Living a Sustainable Lifestyle

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January is a great month for reflection. The slightly frenzied rush of December is over, the bling is back in its box for another year and in the northern hemisphere the gardening season is at its quietest. It’s a New Year and not just any old one but a new decade and the start of the twenties. When we think of the roaring twenties, we think of the 1920’s, flapper style, the Jazz Age. In France they were known as les années folles which literally means the ‘crazy years’. I wonder what this decade holds in store for us ? It surely has to be the decade in which we try to save our planet, a decade in which trying to make a difference is not enough, we HAVE to make a difference and an enormous one at that.
First of all I must apologise for the silence here on the blog. I am not quite sure how a month has flown by without me writing a word. It’s been a month of family visiting, enjoying the company of friends and a month when I have thought a great deal about our carbon footprint. How we live our life here in France and what we can do better.
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So the 2020’s are here I am sure there will be plenty of heartbreak and anguish, the world is a mess. But let’s not forget in the 1920’s it may have been the decade of plenty but it was also the decade in between the two world wars, not all was good back then either.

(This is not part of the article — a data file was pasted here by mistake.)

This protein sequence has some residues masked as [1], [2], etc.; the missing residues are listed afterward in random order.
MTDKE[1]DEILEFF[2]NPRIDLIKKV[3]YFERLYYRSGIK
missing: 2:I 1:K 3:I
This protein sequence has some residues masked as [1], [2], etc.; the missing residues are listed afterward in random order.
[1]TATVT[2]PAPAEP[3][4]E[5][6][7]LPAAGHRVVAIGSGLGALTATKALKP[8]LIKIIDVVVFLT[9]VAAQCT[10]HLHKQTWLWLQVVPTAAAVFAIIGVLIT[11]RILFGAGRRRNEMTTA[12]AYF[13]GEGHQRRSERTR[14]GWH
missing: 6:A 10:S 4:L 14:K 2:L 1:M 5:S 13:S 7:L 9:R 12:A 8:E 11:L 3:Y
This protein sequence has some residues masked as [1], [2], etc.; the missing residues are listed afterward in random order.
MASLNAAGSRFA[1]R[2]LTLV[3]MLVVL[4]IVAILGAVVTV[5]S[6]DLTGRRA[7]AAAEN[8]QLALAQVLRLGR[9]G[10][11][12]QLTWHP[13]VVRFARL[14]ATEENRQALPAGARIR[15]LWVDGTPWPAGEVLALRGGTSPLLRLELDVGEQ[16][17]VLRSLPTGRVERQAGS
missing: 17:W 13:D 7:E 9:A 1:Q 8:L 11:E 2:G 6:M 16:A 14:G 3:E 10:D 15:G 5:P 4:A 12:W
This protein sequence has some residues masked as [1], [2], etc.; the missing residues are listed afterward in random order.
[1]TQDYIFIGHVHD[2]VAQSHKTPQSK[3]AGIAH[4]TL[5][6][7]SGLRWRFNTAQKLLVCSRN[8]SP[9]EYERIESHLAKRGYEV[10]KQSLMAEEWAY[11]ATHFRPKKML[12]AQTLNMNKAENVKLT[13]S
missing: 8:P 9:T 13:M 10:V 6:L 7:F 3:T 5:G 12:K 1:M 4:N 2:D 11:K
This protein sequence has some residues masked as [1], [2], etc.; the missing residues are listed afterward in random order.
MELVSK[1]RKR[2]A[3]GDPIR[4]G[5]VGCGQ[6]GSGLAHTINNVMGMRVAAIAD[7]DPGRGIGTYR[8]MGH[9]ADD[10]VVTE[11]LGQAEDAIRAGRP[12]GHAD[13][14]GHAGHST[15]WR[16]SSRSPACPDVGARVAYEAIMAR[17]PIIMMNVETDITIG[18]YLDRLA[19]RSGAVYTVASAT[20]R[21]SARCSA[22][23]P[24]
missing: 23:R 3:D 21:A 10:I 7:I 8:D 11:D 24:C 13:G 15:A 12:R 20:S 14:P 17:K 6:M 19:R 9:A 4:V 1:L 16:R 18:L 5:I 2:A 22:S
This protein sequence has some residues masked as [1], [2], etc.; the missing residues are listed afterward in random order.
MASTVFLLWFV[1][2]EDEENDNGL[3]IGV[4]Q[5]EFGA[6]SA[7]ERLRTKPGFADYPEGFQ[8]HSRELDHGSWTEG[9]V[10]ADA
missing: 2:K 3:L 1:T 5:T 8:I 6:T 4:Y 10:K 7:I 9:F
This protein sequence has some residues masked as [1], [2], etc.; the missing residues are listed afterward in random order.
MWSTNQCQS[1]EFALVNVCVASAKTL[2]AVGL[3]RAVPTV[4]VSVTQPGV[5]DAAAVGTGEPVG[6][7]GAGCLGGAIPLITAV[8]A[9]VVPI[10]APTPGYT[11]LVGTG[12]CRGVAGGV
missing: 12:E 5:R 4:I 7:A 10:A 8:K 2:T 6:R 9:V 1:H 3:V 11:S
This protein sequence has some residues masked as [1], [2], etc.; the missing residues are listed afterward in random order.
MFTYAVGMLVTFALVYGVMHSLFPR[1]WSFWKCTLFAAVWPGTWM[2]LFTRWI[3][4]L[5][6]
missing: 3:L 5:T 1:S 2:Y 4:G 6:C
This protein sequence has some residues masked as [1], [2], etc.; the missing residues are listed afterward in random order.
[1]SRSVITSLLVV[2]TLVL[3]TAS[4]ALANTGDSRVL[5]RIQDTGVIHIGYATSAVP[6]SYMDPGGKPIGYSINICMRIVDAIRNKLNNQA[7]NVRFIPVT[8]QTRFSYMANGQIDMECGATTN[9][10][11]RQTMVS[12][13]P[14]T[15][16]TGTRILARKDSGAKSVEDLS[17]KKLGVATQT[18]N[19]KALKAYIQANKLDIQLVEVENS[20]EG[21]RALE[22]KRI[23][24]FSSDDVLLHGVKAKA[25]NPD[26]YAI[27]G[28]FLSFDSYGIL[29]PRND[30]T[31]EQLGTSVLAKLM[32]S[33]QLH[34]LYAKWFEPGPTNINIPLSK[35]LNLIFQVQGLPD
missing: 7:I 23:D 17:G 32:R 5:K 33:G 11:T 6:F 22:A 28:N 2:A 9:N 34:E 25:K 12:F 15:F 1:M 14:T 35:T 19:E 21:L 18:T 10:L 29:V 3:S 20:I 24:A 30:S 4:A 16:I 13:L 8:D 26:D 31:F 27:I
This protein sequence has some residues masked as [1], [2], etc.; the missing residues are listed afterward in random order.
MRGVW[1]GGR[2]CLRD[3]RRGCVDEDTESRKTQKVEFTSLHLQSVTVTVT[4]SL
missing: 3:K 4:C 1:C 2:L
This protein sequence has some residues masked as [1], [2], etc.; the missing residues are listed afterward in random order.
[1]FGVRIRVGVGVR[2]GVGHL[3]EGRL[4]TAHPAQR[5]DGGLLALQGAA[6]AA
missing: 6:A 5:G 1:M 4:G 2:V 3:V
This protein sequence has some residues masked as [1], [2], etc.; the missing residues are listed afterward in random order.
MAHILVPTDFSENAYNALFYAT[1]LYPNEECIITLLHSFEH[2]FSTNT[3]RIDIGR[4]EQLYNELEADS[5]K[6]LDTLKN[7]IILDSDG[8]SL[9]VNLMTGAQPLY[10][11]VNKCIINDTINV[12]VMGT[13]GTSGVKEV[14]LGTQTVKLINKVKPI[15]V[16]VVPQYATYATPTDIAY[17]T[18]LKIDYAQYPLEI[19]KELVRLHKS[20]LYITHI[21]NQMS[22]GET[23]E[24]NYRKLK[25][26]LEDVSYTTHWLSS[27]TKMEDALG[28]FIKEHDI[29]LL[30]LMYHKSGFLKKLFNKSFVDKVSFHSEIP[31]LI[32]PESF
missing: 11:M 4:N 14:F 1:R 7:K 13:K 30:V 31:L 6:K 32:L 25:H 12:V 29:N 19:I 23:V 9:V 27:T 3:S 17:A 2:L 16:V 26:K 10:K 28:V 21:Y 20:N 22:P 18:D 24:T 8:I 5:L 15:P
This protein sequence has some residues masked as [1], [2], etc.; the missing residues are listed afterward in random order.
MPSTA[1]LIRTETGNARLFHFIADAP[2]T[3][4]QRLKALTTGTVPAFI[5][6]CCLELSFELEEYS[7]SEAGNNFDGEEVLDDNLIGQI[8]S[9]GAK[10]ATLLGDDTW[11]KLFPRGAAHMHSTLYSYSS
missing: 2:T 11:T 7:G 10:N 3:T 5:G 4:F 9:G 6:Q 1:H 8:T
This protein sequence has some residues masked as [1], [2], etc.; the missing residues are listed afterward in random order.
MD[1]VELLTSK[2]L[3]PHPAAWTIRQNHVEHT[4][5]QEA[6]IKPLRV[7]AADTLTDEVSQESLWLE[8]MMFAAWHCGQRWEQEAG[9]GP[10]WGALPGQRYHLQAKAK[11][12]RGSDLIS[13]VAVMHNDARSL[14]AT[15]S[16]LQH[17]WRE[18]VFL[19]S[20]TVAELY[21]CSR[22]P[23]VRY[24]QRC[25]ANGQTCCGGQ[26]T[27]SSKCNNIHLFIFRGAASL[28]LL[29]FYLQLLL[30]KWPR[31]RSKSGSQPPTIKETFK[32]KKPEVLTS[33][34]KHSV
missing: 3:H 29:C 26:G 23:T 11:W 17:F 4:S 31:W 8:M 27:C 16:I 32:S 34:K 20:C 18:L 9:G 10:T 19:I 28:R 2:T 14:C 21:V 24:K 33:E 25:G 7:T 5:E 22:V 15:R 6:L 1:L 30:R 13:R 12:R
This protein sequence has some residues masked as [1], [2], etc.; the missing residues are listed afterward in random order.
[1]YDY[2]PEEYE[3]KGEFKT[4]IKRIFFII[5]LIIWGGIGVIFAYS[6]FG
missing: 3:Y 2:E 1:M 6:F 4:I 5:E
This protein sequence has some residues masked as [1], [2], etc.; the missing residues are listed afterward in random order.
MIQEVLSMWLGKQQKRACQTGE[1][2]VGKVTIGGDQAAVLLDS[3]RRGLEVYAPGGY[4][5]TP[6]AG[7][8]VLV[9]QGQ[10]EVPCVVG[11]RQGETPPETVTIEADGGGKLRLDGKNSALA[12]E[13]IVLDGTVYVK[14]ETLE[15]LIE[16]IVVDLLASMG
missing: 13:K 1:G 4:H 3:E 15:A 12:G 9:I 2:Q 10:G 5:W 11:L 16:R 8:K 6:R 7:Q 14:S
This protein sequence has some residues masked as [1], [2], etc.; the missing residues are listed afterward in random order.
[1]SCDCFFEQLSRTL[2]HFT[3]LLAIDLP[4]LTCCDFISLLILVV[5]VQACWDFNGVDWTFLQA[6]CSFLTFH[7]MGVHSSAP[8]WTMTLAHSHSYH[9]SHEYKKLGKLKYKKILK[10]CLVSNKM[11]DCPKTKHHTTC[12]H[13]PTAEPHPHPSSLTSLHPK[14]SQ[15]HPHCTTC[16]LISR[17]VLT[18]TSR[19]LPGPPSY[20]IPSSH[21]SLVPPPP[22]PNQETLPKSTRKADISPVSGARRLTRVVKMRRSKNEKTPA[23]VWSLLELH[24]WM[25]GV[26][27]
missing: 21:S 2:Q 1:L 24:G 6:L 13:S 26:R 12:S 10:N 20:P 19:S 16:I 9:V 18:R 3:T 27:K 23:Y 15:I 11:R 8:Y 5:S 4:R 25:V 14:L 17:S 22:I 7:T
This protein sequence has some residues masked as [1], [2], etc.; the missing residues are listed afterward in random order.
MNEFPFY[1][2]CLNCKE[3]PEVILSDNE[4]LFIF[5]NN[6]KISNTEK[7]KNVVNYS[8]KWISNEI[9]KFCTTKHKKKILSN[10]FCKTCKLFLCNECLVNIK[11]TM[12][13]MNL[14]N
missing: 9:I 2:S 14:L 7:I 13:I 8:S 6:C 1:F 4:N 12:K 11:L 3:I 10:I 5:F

Have we learnt anything ? I often think not, but I am no politician, nor historian and I am certainly not going down that road in public. What I will say though is that this is the decade when we have to do our very best, each and every one of us, to save this planet if we want to secure its existence for future generations. We have to go past just talking about it and actually do something. The tendency is so often to think we help a little here and there and then continue in our own merry fashion. In truth it means making sacrifices and compromises, but they can only be for the good. I asked two of our children (we’re down to just two at home this week and it feels very strange) two simple questions. First question. “Does everyone at school know about Climate Change?”  Obvious answer to this one, “of course they do”. Second question. “How many of the kids amongst the 400 or so in your school are actually doing something/have changed their lives to help the planet?” Our daughter said maybe 5 or 6 and our son said maybe 1 but probably 0. Doesn’t that just speak volumes? There is so much apathy, even though we see the warning signs, and the reminders and the pleas for everyone to help every day on our screens, in newspapers and on the television.
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So for me January is not just a month of reflection but also a month of planning and this January is a month when I really consider how to make necessary changes and to make sure we implement them. I love making notes and I splashed out on a gorgeous Castelli Italian notebook so that I can keep every list I write in one place and because it looks so elegant that no one (read me) will mind it sitting on the kitchen table all the time!
Climate change, sustainable living, these are words and phrases we hear every day. The most basic choices are the ones seen everywhere. Less waste. Eat less meat. Choose sustainable energy providers.